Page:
To summarize: in this first section of the vision of Revelation 20, we have a representation of that period of history between the time of Christ’s first coming and his return at the end of age, in which Satan has been bound so as no longer to be able to deceive the nations. The millennium is now, the period in which Christ’s kingdom is advancing by his Spirit and Word and the nations are being discipled. This period is not a literal period of one thousand years, but the entire period, perfect, complete and extensive, between the first and second comings of Christ. Compared to the vast expanse and power of the kingdom of Christ, the period of Satan’s rebellion at the end of the age prior to Christ’s return, will be pathetically small and limited in scope.
Dr. Cornelis P. Venema is President and Professor of Doctrinal Studies at Mid-America Reformed Seminary, Dyer, Indiana. He is co-editor of the Mid-America Journal of Theology and contributing editor of a column on doctrine for the monthly periodical The Outlook. His writings include Getting the Gospel Right, The Gospel of Free Acceptance in Christ and two studies of creeds and confessions: But For the Grace of God: an Exposition of the Canons of Dort and What We Believe: An Exposition of the Apostles’ Creed. He gained his doctorate from Princeton Theological Seminary for work on the theology of John Calvin and has served as a pastor in the Christian Reformed Church in Ontario, California, and south Holland, Illiniois and now serves in the URC. He and his wife Nancy have four children.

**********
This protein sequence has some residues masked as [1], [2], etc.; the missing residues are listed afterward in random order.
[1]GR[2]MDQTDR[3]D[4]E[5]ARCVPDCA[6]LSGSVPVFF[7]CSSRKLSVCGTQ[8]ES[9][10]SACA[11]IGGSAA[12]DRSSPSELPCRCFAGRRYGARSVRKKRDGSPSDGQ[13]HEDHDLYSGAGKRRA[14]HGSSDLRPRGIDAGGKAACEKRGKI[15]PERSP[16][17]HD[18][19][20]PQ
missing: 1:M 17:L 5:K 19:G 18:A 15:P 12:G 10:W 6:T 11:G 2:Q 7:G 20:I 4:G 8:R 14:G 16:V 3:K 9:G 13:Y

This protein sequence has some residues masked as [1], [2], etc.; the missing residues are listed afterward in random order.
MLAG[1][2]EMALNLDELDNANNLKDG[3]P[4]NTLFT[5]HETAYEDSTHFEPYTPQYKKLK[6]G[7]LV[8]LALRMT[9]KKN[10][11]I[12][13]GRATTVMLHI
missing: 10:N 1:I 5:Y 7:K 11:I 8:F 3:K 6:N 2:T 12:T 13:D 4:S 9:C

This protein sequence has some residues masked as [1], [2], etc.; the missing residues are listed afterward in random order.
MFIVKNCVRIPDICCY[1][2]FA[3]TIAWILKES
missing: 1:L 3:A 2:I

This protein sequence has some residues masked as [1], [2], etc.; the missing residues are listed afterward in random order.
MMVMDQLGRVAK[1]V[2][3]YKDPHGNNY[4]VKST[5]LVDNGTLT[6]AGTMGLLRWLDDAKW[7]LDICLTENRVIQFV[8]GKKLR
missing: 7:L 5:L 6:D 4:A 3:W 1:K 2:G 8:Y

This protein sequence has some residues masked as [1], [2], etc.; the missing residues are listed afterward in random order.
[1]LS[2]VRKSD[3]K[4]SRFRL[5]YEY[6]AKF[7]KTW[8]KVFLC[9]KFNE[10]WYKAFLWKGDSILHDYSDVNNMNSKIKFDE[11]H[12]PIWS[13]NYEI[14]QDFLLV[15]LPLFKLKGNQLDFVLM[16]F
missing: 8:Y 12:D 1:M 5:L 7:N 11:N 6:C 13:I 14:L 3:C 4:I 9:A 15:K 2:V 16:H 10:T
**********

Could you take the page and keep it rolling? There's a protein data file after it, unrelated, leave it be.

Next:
This series of articles, “Evaluating Premillennialism” is taken from his book, The Promise of the Future, by Cornelis P. Venema and published by The Banner of Truth Trust, 3 Murrayfield Road, Edinburgh, EH12 6EL, UK.